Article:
BY Will Cook

“TV? I haven’t watched that since Guy beat Shannon!?” Streaming is no longer just something that trendy kid in your English class does. From the grandparent’s watching The Crown, to your younger siblings trying to explain to you just who Jojo Siwa is and why you should care: everyone is watching TV on their own terms.

Between Netflix, Stan, IG-TV and other, potentially more illegal, means, there is a common catch-cry that we are switching off commercial television and watching the shows we want, when we want. The trickling spiral of Australian commercial television ratings does indicate this to be true.

The commercial TV landscape in Australia is a bustling bubble of change. As the networks try to keep up with online demands of their viewers, Free-to-Air viewing is struggling to discover new ways and programs that will draw families, couples and lonely individuals back to the couch.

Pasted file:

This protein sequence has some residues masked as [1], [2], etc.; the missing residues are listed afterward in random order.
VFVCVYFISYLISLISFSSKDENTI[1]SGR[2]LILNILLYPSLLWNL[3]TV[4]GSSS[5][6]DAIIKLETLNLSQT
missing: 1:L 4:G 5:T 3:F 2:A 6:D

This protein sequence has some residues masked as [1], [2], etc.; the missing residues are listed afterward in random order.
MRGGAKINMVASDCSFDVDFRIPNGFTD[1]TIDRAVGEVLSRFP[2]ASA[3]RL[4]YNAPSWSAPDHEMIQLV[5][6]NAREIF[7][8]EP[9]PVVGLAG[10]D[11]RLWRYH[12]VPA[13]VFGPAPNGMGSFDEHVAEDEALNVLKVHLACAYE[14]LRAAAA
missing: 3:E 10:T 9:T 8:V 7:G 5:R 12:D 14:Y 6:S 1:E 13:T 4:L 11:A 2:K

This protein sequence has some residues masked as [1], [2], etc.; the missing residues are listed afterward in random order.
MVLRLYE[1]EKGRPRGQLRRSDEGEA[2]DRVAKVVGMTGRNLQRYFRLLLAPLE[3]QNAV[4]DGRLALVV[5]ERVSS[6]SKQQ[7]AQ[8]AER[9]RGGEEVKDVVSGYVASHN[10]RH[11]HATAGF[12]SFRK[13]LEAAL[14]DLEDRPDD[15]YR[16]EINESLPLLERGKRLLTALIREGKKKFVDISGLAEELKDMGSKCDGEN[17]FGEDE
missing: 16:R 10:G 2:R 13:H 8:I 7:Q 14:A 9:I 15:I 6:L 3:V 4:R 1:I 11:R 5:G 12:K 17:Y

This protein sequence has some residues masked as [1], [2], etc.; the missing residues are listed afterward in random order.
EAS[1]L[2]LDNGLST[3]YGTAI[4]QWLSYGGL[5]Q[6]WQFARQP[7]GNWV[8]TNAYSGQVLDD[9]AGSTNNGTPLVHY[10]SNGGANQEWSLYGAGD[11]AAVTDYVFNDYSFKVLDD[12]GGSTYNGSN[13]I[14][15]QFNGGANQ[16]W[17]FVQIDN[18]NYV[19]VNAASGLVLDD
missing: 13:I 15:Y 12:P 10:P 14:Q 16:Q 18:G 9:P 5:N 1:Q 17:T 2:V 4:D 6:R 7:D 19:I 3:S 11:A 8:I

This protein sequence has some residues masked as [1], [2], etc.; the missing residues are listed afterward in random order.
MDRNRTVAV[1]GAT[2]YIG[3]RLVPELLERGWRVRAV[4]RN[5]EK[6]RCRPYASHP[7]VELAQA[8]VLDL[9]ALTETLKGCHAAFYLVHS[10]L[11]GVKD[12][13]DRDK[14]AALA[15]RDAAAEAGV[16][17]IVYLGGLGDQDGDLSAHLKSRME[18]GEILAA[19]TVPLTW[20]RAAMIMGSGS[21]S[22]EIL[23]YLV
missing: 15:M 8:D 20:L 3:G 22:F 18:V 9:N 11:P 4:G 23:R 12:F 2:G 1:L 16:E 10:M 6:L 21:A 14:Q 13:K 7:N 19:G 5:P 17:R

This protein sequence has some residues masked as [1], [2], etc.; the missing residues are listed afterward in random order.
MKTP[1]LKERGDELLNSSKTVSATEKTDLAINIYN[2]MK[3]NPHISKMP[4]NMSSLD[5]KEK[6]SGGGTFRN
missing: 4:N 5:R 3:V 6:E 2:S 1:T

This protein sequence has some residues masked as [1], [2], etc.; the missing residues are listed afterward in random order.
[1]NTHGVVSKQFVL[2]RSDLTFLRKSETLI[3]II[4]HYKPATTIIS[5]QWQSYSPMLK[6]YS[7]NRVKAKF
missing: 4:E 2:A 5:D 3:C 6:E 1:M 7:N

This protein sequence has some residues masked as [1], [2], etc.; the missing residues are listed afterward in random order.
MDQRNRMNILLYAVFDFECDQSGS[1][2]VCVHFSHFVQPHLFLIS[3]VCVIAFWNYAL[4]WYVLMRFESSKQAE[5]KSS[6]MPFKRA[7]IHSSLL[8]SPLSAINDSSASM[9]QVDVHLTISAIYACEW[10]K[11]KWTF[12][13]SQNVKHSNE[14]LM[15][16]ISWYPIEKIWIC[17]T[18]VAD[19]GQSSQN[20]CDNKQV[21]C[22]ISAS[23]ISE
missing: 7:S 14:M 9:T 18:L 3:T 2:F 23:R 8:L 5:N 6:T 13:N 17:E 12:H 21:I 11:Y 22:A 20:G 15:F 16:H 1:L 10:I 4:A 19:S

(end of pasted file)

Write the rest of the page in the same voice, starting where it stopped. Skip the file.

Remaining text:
Made up of three big players, in addition to the two public broadcasters, for decades the industry has been a battle of the titans. Every week Channel’s Nine, Seven and Ten hope to win over set demographics. Unfortunately, in television land, the older you get the more irrelevant you become. In a case of cruel irony for TV’s corporate heavy-weights while older viewers may be the most loyal viewers of commercial television, the are not counted in the key age demographics. Ratings performance in these demographics is of paramount importance to the networks. High ratings in these demographics is what makes advertisers salivate. In return for performance, networks are rewarded with sweet coin, used to either produce more content or to send their network stars to the Logies on the GC.